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How to Make an Awesome Cheese Board in Minutes

How to Make an Awesome Cheese Board

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Cheese boards are my JAM for holiday entertaining. They are delicious. They are impressive. And they are crazy easy to put together. I’m a big fan of dishes that have a high oooh-and-ahhh to elbow grease ratio. And cheese boards are the epitome of a great return on investment. They take just a few minutes to put together, and man, do they ever look sharp. So much so, that when you bring one out, more often than not, one of your guests will say, “Oh, you didn’t have to go to that much hassle for me!” To which you will then laugh and tell them it took you like three seconds to put together. Or you’ll let them continue to feel guilty. Depending on how much you like your houseguest.

Now, there are a lot of cheese board tutorials out there. So let me tell you why mine is different—it isn’t ridiculous. Some of the cheese boards you see that are making the rounds on Instagram have hundreds of dollars worth of ingredients put into them, tons of food styling time, and so many moving parts, it seems almost impossible to wrap your brain around. That isn’t my cheese board. I’m so not that kind of girl.

How to Make an Awesome Cheese Board

My basic principle when making a cheese board is to put piles of stuff I like on a board. Done. It really is that simple.

If you want a little more rigidity, try to make sure you have items in each of a few categories—cheese (duh), salty, sweet, cracker-y, and condiment/sauce-y. I’ll talk a little bit more about each of those categories in a sec, but when you’re gathering ingredients at the store, it’s good to think of filling up those flavor “buckets”.

Or don’t. Seriously, don’t overthink it if you don’t want to. I promise you can’t mess this up.

In fact, the messier, less organized, more rustic a cheese board is, the more beautiful I think it is. I don’t pre-slice my cheese, mostly because I’m lazy (I use these really affordable cheese knives instead). I don’t make perfectly organized rows—I’m a big fan of the pile method. Seriously, friends. Just put stuff you like on a board and serve it.

How to Make an Awesome Cheese Board

Let me show you exactly how I make my cheese boards.

Step 1: Pick a cheese board

How to Make an Awesome Cheese Board

I have a large slate board that I nabbed from Crate and Barrel that I love. I think the black background really makes everything look beautiful—it also allows you to write on it in chalk (if I ever left extra space on my cheese boards to do so).

Don’t have a speciality cheese board? Ain’t no thang. Use a big cutting board (I have this bamboo one that is perfect), a serving platter, or even a cookie sheet works—it looks all rustic and cute-like.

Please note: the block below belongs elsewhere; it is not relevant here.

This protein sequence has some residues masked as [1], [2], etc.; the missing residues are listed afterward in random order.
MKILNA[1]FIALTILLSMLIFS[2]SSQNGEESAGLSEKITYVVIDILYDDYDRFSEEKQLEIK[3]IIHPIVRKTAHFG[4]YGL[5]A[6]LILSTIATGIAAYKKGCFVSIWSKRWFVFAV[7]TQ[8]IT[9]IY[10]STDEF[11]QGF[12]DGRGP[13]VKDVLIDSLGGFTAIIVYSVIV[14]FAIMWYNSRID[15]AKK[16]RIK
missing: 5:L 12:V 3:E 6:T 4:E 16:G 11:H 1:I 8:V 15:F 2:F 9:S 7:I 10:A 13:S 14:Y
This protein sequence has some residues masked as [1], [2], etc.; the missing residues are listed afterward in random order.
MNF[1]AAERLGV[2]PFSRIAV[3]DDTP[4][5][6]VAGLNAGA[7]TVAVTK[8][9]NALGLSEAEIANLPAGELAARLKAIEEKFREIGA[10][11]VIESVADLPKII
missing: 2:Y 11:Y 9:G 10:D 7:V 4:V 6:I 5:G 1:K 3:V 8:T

Step 2: Add some cheese (duh)

How to Make an Awesome Cheese Board

Head to the biggest supermarket in your area and hit up their cheese counter. Grab a mix of textures (soft, hard, and crumbly), strengths (not everyone loves stinky cheese like I do), and colors and shapes (for visual interest). Most of those cheese counters will let you sample cheeses if you don’t know what you’re buying. And many also have a bargain bin where you can get small wedges or wheels for just a few bucks—this is great for cheese boarding!

Like I mentioned above, I don’t normally pre-slice my cheese before it goes on the board – instead, I use cheese knives). There are two reasons for this. First up, I think it just looks better. Perfectly aligned rows of pre-sliced cheese remind of deli cheese trays. There is something really organic and beautiful about seeing the whole wedge or wheel. Secondly, it’s so much easier! Let your guests do the work.

Step 3: Add salty things

How to Make an Awesome Cheese Board

Part of the fun of eating a cheese board is getting to nibble on lots of different flavors and textures. If you’re not vegetarian (or if your guests who are vegetarian aren’t strict vegetarians), add some charcuterie like prosciutto, salami, or sausage. I also almost always add stuffed olives (in a separate bowl). Olives are polarizing, but if someone loves them, they are really happy to see them. And if they don’t? Well, the olives are quarantined to a bowl and won’t infect the rest of the cheese board. I also like to add some roasted and flavored nuts, too! It’s nice to just be able to grab a few to crunch.

Step 4: Add sweet things

How to Make an Awesome Cheese Board

Dried and fresh fruit are the way to go to satisfy the sweet factor here. I really love dried apricots because they have such beautiful color. Any fruit you like or have on hand would work. Just make sure to treat fruits that oxidize (like pears and apples) with a fruit preserver before putting them out (I like this one). No one wants to eat brown apples!

Step 5: Add some crackers

How to Make an Awesome Cheese Board

I like to use a mix of crackers, just because it’s fun, but use whatever makes you happy. I just pile them on the cheese board wherever there are openings. You can always restock if you run low on crackers. I also like to include some crunchy breadsticks. They look pretty and they’re fun to snack on!

You could stop working on your cheese board right here, and it’d be delicious, beautiful, and everyone would love it. For overachiever status, continue on.

Step 6: Add condiments

How to Make an Awesome Cheese Board

Condiments are a really fun addition to a cheese board. Some of my favorite options: honey, fancy mustards, jams, and preserves. You can add sauces and chutneys and whatever else makes you happy. This is a really great excuse to use all those little gift jars of jams and mustards and such that people have gifted you (or is that just me? am I the only person that gets 400 tiny jars of jam a year?).

If the bottle the condiment comes in is small enough, I just take off the lid, stick a spoon in it, and call it day. If I need to transfer it (like with honey), I move it into a small jar or bowl to save space.